Associate Professor of English, University of Michigan-Flint. I research and teach rhetoric and writing.
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free and forever

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I want to write here about something I don’t understand.

My friend Robin Sloan alerted me to this post by a passionate advocate of crypto/blockchain’s power to … well, something awesome, I guess, though no matter how many times I read posts like this I can never tell exactly what is supposed to happen.

Now, that may be because writers like this fellow, Jacob, are writing for insiders – people who already know the details, who already have clear use cases in mind, who are already excited about the future of blockchain and crypto and web3. But when I ask knowledgable people about these matters, I always get pointed to posts just like this one, which are, you know, right there on the open web for all to see. So I think questions like the ones I am raising here are legitimate to raise.

So: Jacob is particularly excited about what he calls “hyperstructures”: “Crypto protocols that can run for free and forever, without maintenance, interruption or intermediaries.”

Wow, for free! But hang on a sec … Later, expanding on that definition, he says, “there is a 0% protocol wide fee and runs exactly at gas cost.” So when he says that hyperstructures can run for free, what he actually means is that no additional cost is imposed over and above the cost of making transactions, which is something that fluctuates, fairly dramatically, according to supply and demand.

But they run forever! Well … let’s look at the expanded definition of “forever”: “It runs for as long as the underlying blockchain exists.” Okay, so how long is that? “Hyperstructures … can continuously function without a maintainer or operator, and they can run for as long as the underlying blockchain is running — which can be at the very least a decade.”

So “forever” means “at least a decade” and “free” means “whatever the gas cost is when you make an exchange of any kind.”

See, this – along with the seemingly complete inability of anyone involved with this stuff to tell me one thing I could use it for – is what makes people call crypto a big con game. Maybe it isn’t! But I can’t find any of the advocates for it who can, or are willing, to explain why it’s not. 

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Weekly Review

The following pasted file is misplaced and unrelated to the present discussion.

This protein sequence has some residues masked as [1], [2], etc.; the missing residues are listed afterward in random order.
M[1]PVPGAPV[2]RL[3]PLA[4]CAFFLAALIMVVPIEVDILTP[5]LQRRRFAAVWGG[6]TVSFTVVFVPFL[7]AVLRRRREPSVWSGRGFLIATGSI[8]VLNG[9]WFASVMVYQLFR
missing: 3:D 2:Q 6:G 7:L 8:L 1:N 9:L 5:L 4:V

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The underwater volcano Hunga Tonga–Hunga Ha‘apai erupted with a force 500 times stronger than the atom bomb that was dropped on Hiroshima, sending a plume of ash and water vapor beyond the earth’s stratosphere, producing the loudest sound in over a century, and severing the nation of Tonga’s sole fiber-optic cable.1 2 3 4 New Zealand’s largest navy ship brought emergency supplies and fresh water to the ash-stricken island; an Australian aid flight turned around midair because a crew member tested positive for COVID-19.5 6 The pastor of an Oklahoma church apologized for massaging his spit into the face of a parishioner.7 “Receiving vision from God might get nasty,” he had prefaced. The British native Malik Faisal Akram held a rabbi and three congregants hostage inside a Colleyville, Texas, synagogue for 11 hours and demanded the release of Aafia Siddiqui, an MIT-educated neuroscientist imprisoned in Fort Worth, Texas, who has been the subject of many hostage release demands from ISIS and the Taliban, as well as from moderate Muslim advocacy groups like the Council on American–Islamic Relations; all four hostages were unharmed and Akram was shot dead by the FBI, who first said Akram’s act was not anti-Semitic, then said that it was.8 9 10 11 While presiding over the year’s first legislative session maskless, the president of the Utah Senate said he had twice tested positive for COVID-19 the day before, then said that he was just kidding and had twice tested negative, then later conceded that he had indeed twice tested positive.12 A Czech folk singer who intentionally contracted COVID in the hopes of acquiring a “recovery pass” to the local sauna died.13

As Russia expanded its military presence along its borders with Ukraine, British intelligence warned that Vladimir Putin planned to replace Ukraine’s president, Volodymyr Zelensky, with a puppet ruler.14 15 “If this will be war, it’s going to be a very strong war, and everyone will lose,” Zelensky told a reporter.16 Russian officials dismissed the claim and canceled the visas of those in the U.S. diplomatic service, including the private chef for the deputy chief of the Moscow embassy.17 Nestlé, who along with Cargill, Barry Callebaut, Mars, Olam, Hershey, and Mondel?z was sued for child slavery in the Ivory Coast, announced that they intended to “focus on [the candies’] personalities rather than their gender.”18 19 “I think we all win when we see more women in leading roles, so I’m happy to take on the part of supportive friend when they succeed,” said the green M&M.20 A plan to restructure Puerto Rico’s debt—the largest plan in U.S. history, written by an unelected board helmed by the former Ukrainian minister of finance Natalie Jaresko—was approved.21 22 New York City’s mayor, Eric Adams, committed to converting his first mayoral paycheck into Bitcoin and Ethereum and reinstating a unit of plainclothes police officers.23 24 The cryptocurrency market crashed.25 To ward off a “moderate” murder of crows occupying Sunnyvale, California, city employees were, for an hour every night, agitating them with green lasers and a boom box.26